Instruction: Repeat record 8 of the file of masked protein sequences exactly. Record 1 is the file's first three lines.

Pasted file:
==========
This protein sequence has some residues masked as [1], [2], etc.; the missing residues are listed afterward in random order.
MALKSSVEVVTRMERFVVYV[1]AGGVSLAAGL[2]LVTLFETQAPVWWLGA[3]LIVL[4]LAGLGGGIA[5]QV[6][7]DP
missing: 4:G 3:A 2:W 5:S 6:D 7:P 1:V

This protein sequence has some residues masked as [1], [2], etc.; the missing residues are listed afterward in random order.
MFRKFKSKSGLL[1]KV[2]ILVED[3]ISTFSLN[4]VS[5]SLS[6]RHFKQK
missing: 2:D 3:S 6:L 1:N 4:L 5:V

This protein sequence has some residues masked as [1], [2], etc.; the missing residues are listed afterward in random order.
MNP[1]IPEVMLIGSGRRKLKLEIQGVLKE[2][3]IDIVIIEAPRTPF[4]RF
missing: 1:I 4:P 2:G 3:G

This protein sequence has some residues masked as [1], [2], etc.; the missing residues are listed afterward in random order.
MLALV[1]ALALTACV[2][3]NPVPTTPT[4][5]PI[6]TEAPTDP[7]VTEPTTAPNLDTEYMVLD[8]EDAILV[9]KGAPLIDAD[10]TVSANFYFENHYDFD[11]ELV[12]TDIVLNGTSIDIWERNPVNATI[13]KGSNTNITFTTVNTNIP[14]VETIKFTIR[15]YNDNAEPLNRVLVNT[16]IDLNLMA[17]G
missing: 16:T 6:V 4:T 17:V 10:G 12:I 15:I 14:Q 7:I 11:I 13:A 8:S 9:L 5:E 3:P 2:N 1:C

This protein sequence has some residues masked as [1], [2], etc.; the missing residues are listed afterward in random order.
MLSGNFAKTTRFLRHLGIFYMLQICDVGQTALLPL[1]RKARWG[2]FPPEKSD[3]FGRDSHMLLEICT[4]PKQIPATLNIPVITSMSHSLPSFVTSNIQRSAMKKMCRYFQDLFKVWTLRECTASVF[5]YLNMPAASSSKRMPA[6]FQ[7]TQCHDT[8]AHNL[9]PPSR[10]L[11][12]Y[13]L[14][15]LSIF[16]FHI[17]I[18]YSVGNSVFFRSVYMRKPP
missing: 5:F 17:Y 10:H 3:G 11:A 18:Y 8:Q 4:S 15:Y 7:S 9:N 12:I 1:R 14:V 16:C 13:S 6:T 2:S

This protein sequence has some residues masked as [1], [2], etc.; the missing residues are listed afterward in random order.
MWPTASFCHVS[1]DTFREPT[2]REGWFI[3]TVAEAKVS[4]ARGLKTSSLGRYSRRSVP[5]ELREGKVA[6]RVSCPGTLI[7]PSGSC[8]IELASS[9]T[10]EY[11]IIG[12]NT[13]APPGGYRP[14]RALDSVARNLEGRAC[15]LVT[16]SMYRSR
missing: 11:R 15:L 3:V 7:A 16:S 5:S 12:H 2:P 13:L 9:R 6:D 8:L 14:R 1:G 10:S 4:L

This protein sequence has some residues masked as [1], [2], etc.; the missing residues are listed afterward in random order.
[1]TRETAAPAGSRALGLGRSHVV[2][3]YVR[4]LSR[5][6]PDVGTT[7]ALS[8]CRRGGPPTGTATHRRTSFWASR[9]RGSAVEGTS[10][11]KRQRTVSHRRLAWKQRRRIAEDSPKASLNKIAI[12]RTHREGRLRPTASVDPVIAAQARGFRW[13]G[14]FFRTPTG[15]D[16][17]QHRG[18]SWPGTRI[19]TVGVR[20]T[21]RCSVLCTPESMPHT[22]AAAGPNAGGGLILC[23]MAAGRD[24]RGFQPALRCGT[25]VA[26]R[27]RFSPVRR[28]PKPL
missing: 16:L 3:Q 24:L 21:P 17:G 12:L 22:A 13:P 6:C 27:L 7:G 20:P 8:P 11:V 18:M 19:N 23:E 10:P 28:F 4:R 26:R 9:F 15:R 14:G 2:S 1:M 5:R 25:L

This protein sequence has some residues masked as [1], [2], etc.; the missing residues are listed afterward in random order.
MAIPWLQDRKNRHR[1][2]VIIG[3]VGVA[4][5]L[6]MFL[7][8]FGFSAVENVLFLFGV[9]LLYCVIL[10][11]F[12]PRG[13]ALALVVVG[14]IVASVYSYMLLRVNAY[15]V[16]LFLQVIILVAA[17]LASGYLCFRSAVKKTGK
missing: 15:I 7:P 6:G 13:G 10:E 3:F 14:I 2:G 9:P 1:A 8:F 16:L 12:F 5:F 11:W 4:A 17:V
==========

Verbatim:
This protein sequence has some residues masked as [1], [2], etc.; the missing residues are listed afterward in random order.
MAIPWLQDRKNRHR[1][2]VIIG[3]VGVA[4][5]L[6]MFL[7][8]FGFSAVENVLFLFGV[9]LLYCVIL[10][11]F[12]PRG[13]ALALVVVG[14]IVASVYSYMLLRVNAY[15]V[16]LFLQVIILVAA[17]LASGYLCFRSAVKKTGK
missing: 15:I 7:P 6:G 13:G 10:E 3:F 14:I 2:G 9:P 1:A 8:F 16:L 12:F 5:F 11:W 4:A 17:V